Jack Nicholson was over thirty, and more than a decade into his acting career, when Easy Rider finally made him a star. His reputation as a rebellious anti-hero was furthered by three notorious confrontations in films of the 1970s: Five Easy Pieces, The Last Detail, and One Flew Over the Cuckoo's Nest. He has played villains in The Shining and Batman, a hot-headed marine colonel in A Few Good Men, and a ruthless mob boss in The Departed. However, some of his best performances are in less showy roles where his skill is conveyed through subtlety. Jack has often turned down big money parts in order to take riskier roles such as the grim, introverted men in Ironweed, The Crossing Guard, The Pledge, and About Schmidt. Undoubtedly, Nicholson is a very fine actor, and in Chinatown he gives what may be his most memorable performance.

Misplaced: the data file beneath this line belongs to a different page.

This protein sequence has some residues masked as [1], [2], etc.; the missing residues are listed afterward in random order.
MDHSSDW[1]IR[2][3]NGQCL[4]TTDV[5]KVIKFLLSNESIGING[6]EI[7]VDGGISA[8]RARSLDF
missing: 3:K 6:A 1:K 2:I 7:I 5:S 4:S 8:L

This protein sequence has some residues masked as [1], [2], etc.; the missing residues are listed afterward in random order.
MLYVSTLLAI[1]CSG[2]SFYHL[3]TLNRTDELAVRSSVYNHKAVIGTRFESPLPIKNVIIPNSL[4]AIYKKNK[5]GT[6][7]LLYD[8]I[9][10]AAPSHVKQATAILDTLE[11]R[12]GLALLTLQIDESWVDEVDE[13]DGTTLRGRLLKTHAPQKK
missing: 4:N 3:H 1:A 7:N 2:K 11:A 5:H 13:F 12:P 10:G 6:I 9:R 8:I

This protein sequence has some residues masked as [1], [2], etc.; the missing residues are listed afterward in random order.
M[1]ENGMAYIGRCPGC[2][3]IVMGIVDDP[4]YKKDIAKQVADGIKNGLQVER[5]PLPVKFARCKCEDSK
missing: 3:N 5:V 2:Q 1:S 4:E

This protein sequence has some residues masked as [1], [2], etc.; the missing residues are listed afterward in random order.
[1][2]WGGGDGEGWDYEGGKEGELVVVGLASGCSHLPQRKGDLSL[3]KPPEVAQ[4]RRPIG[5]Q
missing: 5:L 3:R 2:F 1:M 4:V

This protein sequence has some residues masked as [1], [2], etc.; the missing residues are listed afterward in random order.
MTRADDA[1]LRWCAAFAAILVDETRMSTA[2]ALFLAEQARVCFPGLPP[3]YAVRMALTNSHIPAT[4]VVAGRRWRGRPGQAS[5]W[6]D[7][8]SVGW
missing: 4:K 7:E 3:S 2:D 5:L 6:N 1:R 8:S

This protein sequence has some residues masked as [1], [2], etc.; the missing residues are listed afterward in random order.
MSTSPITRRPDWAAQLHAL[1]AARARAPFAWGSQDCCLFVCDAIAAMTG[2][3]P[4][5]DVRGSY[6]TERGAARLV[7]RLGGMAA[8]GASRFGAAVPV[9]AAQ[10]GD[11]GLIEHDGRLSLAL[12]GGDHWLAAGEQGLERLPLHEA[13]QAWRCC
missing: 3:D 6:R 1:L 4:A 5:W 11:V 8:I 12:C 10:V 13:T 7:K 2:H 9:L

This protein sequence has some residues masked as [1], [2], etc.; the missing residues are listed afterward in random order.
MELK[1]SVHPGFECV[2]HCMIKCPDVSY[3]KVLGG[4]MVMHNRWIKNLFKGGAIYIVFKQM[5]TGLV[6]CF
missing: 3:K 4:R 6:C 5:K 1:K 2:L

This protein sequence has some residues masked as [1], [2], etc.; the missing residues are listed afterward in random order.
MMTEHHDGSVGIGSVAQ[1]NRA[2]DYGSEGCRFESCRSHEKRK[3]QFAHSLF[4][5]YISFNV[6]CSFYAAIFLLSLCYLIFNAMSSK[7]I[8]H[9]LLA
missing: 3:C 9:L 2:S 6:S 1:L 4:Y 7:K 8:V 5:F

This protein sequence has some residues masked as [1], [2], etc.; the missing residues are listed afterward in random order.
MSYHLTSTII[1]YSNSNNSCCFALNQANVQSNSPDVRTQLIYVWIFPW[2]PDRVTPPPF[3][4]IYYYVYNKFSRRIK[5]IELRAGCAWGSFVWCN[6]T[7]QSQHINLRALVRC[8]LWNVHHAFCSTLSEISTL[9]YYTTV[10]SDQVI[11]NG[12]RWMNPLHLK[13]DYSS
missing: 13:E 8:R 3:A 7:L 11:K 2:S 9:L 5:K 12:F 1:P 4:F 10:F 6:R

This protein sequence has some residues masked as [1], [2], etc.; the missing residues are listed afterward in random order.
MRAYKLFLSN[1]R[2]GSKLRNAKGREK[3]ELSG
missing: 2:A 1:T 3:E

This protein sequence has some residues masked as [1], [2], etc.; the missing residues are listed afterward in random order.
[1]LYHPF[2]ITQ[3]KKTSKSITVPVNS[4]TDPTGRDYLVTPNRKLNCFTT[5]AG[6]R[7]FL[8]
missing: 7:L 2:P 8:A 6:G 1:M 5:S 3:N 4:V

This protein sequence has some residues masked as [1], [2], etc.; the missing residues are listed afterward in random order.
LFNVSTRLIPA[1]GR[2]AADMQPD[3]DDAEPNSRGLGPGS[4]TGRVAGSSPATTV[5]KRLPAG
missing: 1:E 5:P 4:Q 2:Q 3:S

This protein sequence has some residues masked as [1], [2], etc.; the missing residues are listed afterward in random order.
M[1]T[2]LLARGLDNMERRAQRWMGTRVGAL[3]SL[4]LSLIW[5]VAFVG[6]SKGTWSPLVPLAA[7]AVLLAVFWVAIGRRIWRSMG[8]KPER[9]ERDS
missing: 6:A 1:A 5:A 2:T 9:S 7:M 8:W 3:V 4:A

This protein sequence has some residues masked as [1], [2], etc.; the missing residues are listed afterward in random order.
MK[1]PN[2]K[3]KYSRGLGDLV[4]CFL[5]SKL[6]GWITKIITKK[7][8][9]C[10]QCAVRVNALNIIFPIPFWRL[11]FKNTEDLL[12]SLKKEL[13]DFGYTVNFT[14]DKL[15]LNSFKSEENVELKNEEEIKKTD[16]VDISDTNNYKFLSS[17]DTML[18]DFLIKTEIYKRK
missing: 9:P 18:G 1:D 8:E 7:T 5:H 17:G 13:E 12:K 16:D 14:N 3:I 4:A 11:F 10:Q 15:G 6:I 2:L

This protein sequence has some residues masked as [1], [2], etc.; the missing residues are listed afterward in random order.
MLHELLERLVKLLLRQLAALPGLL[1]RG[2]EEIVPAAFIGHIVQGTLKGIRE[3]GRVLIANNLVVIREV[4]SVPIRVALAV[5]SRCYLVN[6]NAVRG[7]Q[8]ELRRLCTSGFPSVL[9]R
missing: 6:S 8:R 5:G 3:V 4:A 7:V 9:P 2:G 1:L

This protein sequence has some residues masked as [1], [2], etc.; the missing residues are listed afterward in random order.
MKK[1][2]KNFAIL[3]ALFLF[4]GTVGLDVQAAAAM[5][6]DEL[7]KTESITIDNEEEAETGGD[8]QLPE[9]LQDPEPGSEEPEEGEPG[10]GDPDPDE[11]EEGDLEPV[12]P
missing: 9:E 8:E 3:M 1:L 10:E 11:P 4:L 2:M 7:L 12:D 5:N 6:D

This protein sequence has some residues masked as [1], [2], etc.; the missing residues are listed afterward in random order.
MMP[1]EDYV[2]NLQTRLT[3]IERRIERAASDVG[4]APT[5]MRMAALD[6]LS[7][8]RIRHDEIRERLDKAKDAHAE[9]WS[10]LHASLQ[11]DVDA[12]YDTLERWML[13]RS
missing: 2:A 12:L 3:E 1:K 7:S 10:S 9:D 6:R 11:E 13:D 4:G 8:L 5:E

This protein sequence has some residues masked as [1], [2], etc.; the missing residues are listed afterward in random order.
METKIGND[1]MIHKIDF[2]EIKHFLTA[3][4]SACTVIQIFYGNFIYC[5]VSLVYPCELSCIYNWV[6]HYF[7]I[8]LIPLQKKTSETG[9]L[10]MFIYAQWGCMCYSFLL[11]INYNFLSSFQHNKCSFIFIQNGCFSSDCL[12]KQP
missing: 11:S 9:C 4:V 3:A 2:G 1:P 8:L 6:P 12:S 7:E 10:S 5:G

About the editor:
Paul Duncan has edited 50 film books for TASCHEN, including the award-winning The Ingmar Bergman Archives, and authored Alfred Hitchcock and Stanley Kubrick in the Film Series.
About the author:
Douglas Keesey is a professor of film and literature at Cal Poly. He is the author of TASCHEN's Erotic Cinema and Paul Verhoeven.